I most recently saw one of my brother’s friends (Ivanno Jeremiah) in Measure for Measure at the Young Vic, that was an eye-opening performance and a play that has since had a profound effect on me and my intentions as a writer. I interacted with Shakespeare on a different level when I was younger, the similarities between the language he used and that of the King James Version of the Bible (which I read a great deal of in my youth) made his work more accessible to me and so when the school plays came around I leapt at opportunities to engage with the work and show off my skills. I played Caliban in The Tempest at a performance of the play in Wimbledon’s Polka Theatre and the Puck in a Midsummer Night’s Dream whilst in middle school

Do you agree with this idea of Shakespeare as universal and timeless – I’m guessing something in it must have spoken to you all these hundreds of years later?

Well there’s certainly a thing about classics and canonical literature, it speaks to the people of the time and perhaps latches onto something that runs through the collective conscience as it were. A lot of the issues he deals with in his work a constantly recurring battles between the individuals and the wills of those around them, engaging with morality, gender, race, sexuality, war, politics and all the rest has certainly placed his work in good stead. Yet who’s to know, perhaps he’ll fall out of favour with a future generation as other newer issues come to the fore, but on a basic level their will probably always be room for Shakespeare to connect with people exploring theatre, poetry and their documentation of the human condition

BBK’s Shorty and YGG are also getting involved; talk to us about that?

With their ongoing success and the current spotlight on Grime and UK music at the moment it’s a great opportunity to align two seemingly disparate facets of the overall art of spoken word and performance at a time when there is great interest from both young city dwellers and the wider creative community in both poetry and MCing

Of the other artists performing: who are you most excited to see?

Really want to see Rejjie Snow do his thing, he’s been working closely with my good friend Skinny Macho (Blackfoot Phoenix) and after seeing them together for the first time at Glastonbury this year I’m excited to see them working again. Also a big fan of Krept & Konan, the former is an old friend and their collective rise through the charts and into the mainstream has been a huge inspiration; I wanted to catch their show in Brixton but was out of the country on the day, so really looking forward to seeing what they’ve got in store for this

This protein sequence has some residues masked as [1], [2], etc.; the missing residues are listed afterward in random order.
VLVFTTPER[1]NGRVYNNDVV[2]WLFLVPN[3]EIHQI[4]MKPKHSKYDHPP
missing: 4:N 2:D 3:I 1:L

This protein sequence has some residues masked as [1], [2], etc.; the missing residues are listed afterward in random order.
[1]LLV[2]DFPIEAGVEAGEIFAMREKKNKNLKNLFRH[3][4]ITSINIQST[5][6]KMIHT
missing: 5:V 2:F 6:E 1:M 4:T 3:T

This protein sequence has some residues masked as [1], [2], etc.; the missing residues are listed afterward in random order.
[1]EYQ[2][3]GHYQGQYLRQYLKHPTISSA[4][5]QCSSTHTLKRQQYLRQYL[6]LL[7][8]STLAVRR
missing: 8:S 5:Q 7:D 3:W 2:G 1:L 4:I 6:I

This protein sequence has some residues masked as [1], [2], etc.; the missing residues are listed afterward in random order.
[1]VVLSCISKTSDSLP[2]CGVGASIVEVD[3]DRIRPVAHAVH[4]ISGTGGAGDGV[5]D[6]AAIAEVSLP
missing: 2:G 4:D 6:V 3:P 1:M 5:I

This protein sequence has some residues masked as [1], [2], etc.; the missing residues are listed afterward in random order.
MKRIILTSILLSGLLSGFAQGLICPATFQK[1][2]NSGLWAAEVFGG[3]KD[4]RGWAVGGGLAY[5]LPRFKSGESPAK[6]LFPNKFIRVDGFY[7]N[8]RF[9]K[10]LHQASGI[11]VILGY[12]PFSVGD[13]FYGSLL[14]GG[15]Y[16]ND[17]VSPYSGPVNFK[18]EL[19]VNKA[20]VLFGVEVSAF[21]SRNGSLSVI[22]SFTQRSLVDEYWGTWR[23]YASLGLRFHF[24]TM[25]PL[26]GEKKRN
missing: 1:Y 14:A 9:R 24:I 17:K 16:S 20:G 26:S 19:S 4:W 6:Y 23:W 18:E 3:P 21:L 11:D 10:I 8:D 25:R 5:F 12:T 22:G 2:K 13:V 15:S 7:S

Lastly, what’s your favourite piece from the collection of merch by Liam?

Huge fan of the long sleeve tee, but I could probably do with the hoodie too with the weather in London this summer being as it is!

Liam Hodges

What attracted you to this project?

IT WAS SICK! The references they first started talking about just got me excited as it was stuff I haven’t really looked at for a while, old band tees and tour merch.

And what was it about James Messiah that drew you to collaborating with him/ what was it like to work with him?

I’d already known James a while after he performed at my book launch in August. Ella put us together and after chatting it over together we had a good vibe and we’re both interested in the same ideas as we discussed it all we covered a lot of different ideas and references. Started looking at old concert footage of the up in smoke tour in 2001 and their merch, it was so stylized!

When it came to designing your capsule collection, what was the starting point and how did both Shakespeare and James inform your creative process?

We started discussing the words he created, and got into a conversation about language, slang etc. His invented words were originally slang and when someone dislikes slang and the ‘destruction of the English language’ they must really hate Shakespeare as much as someone saying bruv’ lit, Wavey, whatever—– its the same. For us that was a big connection between a lot of it.

What’s your favourite piece from this collection and why?

The work jacket is definitely my favourite. I wanted to push summin that would look sick on stage but remain really desirable outside of the context of the collaboration. I like it all to be honest but yeah that’s top for me.

James Massiah’s performance on 7th July at 8-11pm, available to watch via Periscope or the Selfridge’s snapchat as well as shop Massiah and Hodges’ limited edition collaboration, available online and in store.

Annabel Lunnon
Shakespeare reCITED: James Massiah and Liam Hodges